• Can install a rear iron sight on the optic itself. Recommended for Sig p320 & Canik TP9 series.
  • Sits so high that most suppressor-height iron sights don't work.
  • Worst battery life.
Disclaimer: I get a small commission on purchases through the price links above, at no extra cost to you. Pistol Wizard LLC is a participant in the Amazon Services LLC Associates Program, an affiliate advertising program designed to provide a means for sites to earn advertising fees by advertising and linking to amazon.com.

Mounts Low

An optics slot can be cut shallow or deep into the slide. Go deep. Why?

  • Reduces recoil. More weight at the back of the slide adds recoil. Adding an optic adds weight there. A deeper mount takes more weight out.
  • Easier to carry/conceal. The higher an optic sits on the slide, the more height it adds to the pistol. Bulkier pistols are harder to conceal.
  • Can see iron sights easier. Seeing your iron sights helps you see the dot faster, as the irons tell you what to do when you can't see the dot. Standard iron sights don't work with a red dot, but suppressor-height sights do. Still, a red dot mounted too high will hide even the tallest iron sights.
  • Easier to use with cover. The higher an optic is on the slide, the more distance there is between the sight and the muzzle of the pistol. If you're hiding behind cover and peek out just enough to shoot a target, you may shoot the cover instead of the target!
    Pistol optics mounted high can make you think you have a clear shot, when you really don't.

    A low-mounted optic shows you obstructions that cover your pistol's barrel:
    Pistol optics mounted low give a better view of what's in the way of your shots.

Adapter Plates are Quality Steel

Why steel? They can be thinner than aluminium and still be strong. A thinner plate mounts your sight lower. The steel must be high quality to be thin and strong. Cheap plates will break and send your sight flying.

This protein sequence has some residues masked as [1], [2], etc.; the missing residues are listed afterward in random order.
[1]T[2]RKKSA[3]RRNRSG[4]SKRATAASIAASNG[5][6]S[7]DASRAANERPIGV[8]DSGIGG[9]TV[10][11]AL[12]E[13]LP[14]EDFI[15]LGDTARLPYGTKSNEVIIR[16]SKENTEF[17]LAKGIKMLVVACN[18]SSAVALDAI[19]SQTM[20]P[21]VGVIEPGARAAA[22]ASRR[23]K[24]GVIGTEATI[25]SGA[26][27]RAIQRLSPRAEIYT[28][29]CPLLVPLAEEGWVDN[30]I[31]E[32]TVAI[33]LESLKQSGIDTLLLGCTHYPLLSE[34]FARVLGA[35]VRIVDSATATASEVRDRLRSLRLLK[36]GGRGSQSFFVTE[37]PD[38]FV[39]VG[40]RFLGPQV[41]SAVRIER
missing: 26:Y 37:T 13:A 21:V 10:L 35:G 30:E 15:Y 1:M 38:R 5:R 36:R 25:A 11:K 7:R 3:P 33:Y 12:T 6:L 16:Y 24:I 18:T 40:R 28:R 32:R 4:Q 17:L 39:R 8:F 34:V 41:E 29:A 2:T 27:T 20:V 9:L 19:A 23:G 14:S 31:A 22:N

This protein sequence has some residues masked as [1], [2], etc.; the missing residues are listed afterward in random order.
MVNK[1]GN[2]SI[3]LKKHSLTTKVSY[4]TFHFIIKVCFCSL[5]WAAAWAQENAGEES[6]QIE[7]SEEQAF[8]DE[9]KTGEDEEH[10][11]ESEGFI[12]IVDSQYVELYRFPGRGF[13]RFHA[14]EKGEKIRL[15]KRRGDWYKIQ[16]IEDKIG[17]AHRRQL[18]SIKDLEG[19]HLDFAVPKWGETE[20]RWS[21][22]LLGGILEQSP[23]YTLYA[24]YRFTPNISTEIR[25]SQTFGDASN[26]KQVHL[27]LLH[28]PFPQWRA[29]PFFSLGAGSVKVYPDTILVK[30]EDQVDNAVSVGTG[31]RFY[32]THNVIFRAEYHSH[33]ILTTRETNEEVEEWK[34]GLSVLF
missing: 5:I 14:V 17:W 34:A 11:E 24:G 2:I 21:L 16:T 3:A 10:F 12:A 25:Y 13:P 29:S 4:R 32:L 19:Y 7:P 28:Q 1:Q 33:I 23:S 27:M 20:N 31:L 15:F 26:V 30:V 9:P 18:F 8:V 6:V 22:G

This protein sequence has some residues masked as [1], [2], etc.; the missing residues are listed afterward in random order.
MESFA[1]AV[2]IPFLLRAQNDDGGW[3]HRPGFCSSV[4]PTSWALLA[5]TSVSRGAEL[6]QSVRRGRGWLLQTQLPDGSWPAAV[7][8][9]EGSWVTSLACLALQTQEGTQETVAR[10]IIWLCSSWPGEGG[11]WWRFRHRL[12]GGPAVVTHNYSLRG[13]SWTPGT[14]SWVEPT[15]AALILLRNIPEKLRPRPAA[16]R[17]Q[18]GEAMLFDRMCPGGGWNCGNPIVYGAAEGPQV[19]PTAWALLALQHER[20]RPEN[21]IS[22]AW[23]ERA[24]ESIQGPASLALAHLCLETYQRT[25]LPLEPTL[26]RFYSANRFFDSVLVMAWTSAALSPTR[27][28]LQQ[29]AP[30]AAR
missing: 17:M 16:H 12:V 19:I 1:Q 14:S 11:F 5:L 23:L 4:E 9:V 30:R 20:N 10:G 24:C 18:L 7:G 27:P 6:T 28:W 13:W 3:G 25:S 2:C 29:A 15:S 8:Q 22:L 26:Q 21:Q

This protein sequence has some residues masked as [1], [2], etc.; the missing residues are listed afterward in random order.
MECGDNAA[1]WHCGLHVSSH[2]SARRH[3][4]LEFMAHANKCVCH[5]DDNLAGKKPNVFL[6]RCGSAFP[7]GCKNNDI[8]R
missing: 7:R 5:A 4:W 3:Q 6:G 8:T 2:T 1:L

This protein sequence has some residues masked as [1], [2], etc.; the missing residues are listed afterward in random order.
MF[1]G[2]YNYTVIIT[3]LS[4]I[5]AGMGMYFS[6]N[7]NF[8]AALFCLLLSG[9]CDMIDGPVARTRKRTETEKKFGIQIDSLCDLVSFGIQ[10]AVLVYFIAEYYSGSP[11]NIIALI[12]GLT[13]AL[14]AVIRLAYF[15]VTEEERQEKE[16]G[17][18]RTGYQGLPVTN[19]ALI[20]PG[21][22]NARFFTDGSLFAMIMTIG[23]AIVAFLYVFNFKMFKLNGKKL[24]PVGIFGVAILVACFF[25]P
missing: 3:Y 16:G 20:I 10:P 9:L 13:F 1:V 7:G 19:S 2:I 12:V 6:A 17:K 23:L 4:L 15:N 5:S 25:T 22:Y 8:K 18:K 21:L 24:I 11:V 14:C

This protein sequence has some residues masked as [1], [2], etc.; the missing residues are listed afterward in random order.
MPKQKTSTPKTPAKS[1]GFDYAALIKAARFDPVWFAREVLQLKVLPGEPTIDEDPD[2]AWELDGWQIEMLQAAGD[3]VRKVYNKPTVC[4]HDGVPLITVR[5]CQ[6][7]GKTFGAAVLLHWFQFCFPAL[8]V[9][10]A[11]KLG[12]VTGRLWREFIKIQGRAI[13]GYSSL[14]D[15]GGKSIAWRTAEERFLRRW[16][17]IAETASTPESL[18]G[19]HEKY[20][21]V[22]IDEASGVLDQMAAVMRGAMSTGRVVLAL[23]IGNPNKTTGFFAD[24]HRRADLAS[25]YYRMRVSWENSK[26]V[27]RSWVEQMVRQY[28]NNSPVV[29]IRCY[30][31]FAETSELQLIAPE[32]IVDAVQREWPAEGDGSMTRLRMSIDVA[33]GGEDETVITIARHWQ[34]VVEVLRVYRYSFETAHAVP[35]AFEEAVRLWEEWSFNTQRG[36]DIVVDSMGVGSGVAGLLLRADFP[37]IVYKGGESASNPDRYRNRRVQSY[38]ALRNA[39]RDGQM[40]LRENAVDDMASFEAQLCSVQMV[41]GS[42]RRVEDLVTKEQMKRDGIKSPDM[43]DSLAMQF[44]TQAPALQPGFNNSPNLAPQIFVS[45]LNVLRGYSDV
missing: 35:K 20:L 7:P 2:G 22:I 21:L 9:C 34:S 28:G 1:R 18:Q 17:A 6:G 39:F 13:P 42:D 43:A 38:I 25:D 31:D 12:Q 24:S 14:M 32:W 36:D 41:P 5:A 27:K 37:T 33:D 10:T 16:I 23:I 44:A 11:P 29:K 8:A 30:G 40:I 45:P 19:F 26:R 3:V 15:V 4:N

Compatible with Your Optic

The mount works with your chosen optic. Otherwise, you'll need a gunsmith to mill your slide ($125-200).

For example, the Sig p320 X5 is not compatible with a Trijicon RMR optic. Gunsmiths charge $125 or more to mill it for the RMR.

Which Pistol Has the Best Slide Optic Mount?

The Laugo Alien pistol's unique design combines all the benefits of the slide and frame-mounted red dot together: It mounts right on top of the pistol, like a slide-mount, but the top isn't part of the slide. Only the sides of the pistol move.

To make this fair in competitive shooting leagues, it had to be made with a separate version that mounts the red dot to the moving side pieces.

Sadly, the Laugo Alien costs $5,000. Not something for most people.

The next best choice is the CZ P-10 C, and it costs around $550. It has the deepest optics mount that's also compatible with its rear sight. It would be even better if its sights were suppressor-height (which also means red dot height), but pistol manufacturers haven't caught onto that yet.

Updated hourly

CZ P-10 C Optics Ready
Compare Prices
15+1
1.6 lb
7.3"L x 1.3"W x 5.2"H
Holosun 507C, Holosun 508T, Trijicon RMR, Deltapoint Pro
  • Great trigger
  • Upgraded sights
  • Deep optics slot
  • Fits in most Glock 19 holsters (with an optics cut)
  • Adapter plates not included; sold separately for $40-60

2 Best Frame Mounts for 1911 / 2011 Pistols

These mounts fit most 1911 or 2011 pistols, and are compatible with most if not all optics rather than just one.

Weigand WEIG-A-TINNY

Weigand WEIG-A-TINNY frame optic mount for 1911 / 2011 pistols

The Weigand WEIG-A-TINNY is double-sided for more stiffness, and it's a picatinny mount, so it's as versatile as you can get.

Only downside is that you'll need a picatinny adapter for any optic you mount to it, and those add height to your optic.

Have a gunsmith do the install, and contact Weigand if you have any questions.


Boss Components Multi Red Dot Scope Mount

Boss Components Multi Red Dot Scope Mount frame optic mount for 1911 / 2011 pistols

The Boss Components Multi Red Dot Scope Mount is advertised as a 2011 mount, but also works for 1911s. It's single-sided, so not as stiff or durable as a two-sided mount, but optics ride lower on it.

It fits the following optics:

  • Vortex Razor/Venom
  • Burris FastFire 2 & 3
  • C-More STS/RTS II/STS II
  • Delta Point Pro
  • Sig Romeo 1 & 3
  • Trijicon RMR
  • Docter
That covers nearly every pistol optic on the market, but if you want to mount something else, get the WEIG-A-TINNY instead.

Have a gunsmith do the install, and contact Boss Components if you have any questions.

Regardless of which you choose, this video will help your gunsmith (or you) with the install:


Are Red Dots Worth It?

Red dot sights can be better than iron sights, if you pick the right one. Find out more:






TOP